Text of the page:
DOE Releases Draft Study Calling for More Interregional Transmission

On February 24, 2023, the U.S. Department of Energy (DOE) released for public comment a draft of its National Transmission Needs Study (“Needs Study”), which endorses boosting overall transmission capacity—and transmission between grid regions in particular. The final Needs Study, expected this summer, could have significant implications for federal transmission planning and permitting, including by informing the potential designation of National Interest Electric Transmission Corridors.


Based on a review of publicly available data and dozens of industry, governmental, academic, and consultant reports, the draft Needs Study “establishes findings of need in order for industry and the public to suggest best possible solutions for alleviating them.” It does not recommend any particular solutions.

The Needs Study began in January 2022 as part of DOE’s Building a Better Grid Initiative, which seeks to enhance the nation’s high-voltage transmission capability and overall grid resilience. Although previously conducted under a requirement of the Federal Power Act, this iteration is the first time the triennial transmission study considers future—in addition to historical—constraints, thanks to new language added by the Bipartisan Infrastructure Law.

The study’s initial phase sought feedback from certain “consultation entities”—states, tribes, and regional grid entities—who submitted comments on a first draft in fall of 2022. The latest draft incorporates revisions based on feedback from those consultation entities and invites comments from the public.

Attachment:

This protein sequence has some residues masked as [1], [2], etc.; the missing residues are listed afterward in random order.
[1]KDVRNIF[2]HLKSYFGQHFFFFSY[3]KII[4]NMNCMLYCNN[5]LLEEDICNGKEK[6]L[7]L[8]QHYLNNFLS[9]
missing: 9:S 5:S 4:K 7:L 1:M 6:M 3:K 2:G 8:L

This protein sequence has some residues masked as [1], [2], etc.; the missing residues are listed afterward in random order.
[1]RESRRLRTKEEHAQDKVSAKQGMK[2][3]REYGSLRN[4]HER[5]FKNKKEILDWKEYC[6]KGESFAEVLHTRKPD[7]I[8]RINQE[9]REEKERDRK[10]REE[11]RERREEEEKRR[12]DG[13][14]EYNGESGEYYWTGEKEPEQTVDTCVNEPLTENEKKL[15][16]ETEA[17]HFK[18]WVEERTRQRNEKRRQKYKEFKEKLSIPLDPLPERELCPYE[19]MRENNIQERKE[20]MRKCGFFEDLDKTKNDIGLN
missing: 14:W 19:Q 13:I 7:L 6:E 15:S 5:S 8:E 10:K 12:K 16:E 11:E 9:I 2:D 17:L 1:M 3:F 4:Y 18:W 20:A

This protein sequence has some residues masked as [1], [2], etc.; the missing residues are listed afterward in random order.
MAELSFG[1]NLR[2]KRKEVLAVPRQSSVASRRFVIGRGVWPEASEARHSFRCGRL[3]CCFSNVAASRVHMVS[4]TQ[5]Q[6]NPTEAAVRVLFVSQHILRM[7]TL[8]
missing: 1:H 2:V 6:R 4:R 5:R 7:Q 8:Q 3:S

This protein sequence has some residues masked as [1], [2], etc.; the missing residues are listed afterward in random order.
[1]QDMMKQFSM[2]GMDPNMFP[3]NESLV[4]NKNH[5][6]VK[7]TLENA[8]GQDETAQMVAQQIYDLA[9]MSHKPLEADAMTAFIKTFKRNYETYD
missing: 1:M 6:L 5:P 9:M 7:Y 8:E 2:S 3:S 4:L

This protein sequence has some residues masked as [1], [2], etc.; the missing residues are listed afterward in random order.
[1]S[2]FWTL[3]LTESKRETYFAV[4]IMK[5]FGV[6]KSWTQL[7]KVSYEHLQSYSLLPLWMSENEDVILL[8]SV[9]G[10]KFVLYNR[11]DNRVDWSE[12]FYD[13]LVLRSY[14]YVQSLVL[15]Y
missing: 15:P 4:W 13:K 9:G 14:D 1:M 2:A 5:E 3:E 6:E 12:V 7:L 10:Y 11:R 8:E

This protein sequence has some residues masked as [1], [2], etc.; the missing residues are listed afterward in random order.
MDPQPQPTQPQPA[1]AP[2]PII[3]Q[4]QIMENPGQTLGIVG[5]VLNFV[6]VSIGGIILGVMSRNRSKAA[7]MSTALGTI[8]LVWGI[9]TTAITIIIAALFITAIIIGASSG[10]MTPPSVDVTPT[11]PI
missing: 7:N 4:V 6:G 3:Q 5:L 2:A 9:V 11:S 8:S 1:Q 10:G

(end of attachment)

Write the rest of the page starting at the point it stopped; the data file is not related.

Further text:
Key Findings

The draft study’s key findings include the following:

  • There is a pressing need for additional electric transmission infrastructure. While far from the first to point out the need for increased transmission capacity, the draft study concludes that nearly all parts of the country will benefit from improved grid reliability and resilience through additional transmission infrastructure. It also emphasizes that increasing transmission capacity will, among other things, support renewable energy and electrification efforts, as well as reduce congestion and curtailment. The draft cites a decrease in historical transmission investment, regional and interregional wholesale electricity price differentials, and a record backlog of new generation and storage capacity in interconnection queues across the country as key indicators that current and future transmission needs are not being met. The top four regions needing increased transmission are the Midwest, Southeast, Plains, and Texas.
  • Increasing interregional transmission will maximize grid benefits. The draft study states that increasing interregional transmission will help improve overall system resilience by providing access to diverse generation, particularly across different climate zones. Key areas that would benefit from additional interregional transmission to help meet load demands and clean energy targets include the Mid-Atlantic to Midwest, Midwest to Plains, Delta to Plains, and Plains to Texas. The draft also highlights New York and New England as needing increased interregional transmission.